The RCMP have precisely defined the extent of extreme violence against aboriginal women, and nowhere is the problem more stark as in Manitoba and Saskatchewan. In the two provinces, aboriginal women made up 49 and 55 per cent, respectively, of female murder victims between 1980 and 2012, wildly out of proportion to their population.
While illustrating the complex and broad challenge before all elements of society, the national police force's review of the cases of murdered and missing aboriginal women goes some way to assuage concerns about the response of law enforcement agencies to such cases. The review, which included RCMP files and those in 300 municipal police forces, found the rate of solved homicides -- 88 per cent -- and the length of time (averaging 224 days) it took to resolve the cases of aboriginal women is roughly equal to those for non-aboriginal victims.
The police have come under repeated accusation from families and advocacy groups that when aboriginal women and girls go missing or are killed, police dismiss the concerns or drag their heels in response. While the data tabulation did not precisely answer those allegations, it shows that there is no gross or glaring inconsistency in how police generally handle investigations when aboriginal women are murdered.
The seven-month review, led by the RCMP, is a huge step forward in defining the scope of the problem. Aboriginal women make up only slightly more than four per cent of the female Canadian population, yet tally 16 per cent of all female homicides.
In Manitoba, where aboriginals comprise almost 17 per cent of the population, half of female homicides are aboriginal women and girls. That number jumps to 55 per cent in Saskatchewan.
The World Health Organization says the level of violence against women around the globe pose a health issue of epidemic proportions. The RCMP's data make clear that the scope of lethal violence against aboriginal women in this wealthy, modernized nation is a plague, and Manitoba and the rest of the West are at its epicentre.
The RCMP's project involved gathering statistics but also reading through the individual files. Dissection of the facts of the cases gleaned useful insight to the factors and characteristics of the crimes, assailants and victims.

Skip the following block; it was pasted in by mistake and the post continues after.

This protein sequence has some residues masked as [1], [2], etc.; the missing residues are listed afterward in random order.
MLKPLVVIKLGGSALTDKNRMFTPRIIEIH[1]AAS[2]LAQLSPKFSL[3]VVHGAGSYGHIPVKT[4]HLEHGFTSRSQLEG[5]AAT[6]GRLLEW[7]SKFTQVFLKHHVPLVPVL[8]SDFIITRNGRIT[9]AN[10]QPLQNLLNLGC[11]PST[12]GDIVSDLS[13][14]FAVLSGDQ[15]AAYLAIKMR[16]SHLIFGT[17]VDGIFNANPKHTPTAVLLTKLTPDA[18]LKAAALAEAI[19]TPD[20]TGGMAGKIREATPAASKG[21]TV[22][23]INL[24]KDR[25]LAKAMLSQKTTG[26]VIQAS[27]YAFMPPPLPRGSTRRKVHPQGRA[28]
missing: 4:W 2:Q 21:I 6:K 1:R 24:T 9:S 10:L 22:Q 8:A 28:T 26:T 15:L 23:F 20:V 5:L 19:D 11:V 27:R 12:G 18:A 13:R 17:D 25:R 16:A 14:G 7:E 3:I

First, the murdered women were most likely to be attacked in a home, aboriginal and non-aboriginal alike. Few of them were sex-trade workers. Aboriginal women had a higher rate of being killed by an acquaintance; non-aboriginal victims were killed more often by a spouse.
The offenders were almost all male and young, but those who killed aboriginal women were more likely to have a record of crime, especially for violence crime.
Further, both the aboriginal victims and the men who killed them were much more likely to have used drugs or consumed alcohol prior to the incident, police found. And like the men who killed them, the aboriginal women had higher rates of unemployment and were more likely to have criminal records.
The report, however, has comparatively little about the lives of women who were reported missing, details that ought to be filled in, especially given the grievance of those aboriginal families who say their calls for help do not get the police attention they deserve.
This report was too long in coming. Further, there was no dissection of the statistics from municipalities -- the Winnipeg Police Service, and its western counterparts, must now copy the work of the national force to do similar analysis of murdered and missing cases in their jurisdictions to pinpoint local factors at work.
The data highlight the problem, but the details behind the crimes only scratch at the work in front of the country required to unravel the knot of entrenched social and economic malaise putting women in harm's way. Native organizations, municipal police chiefs and all levels of governments must work together. They have been given a rough blueprint for action. Get started.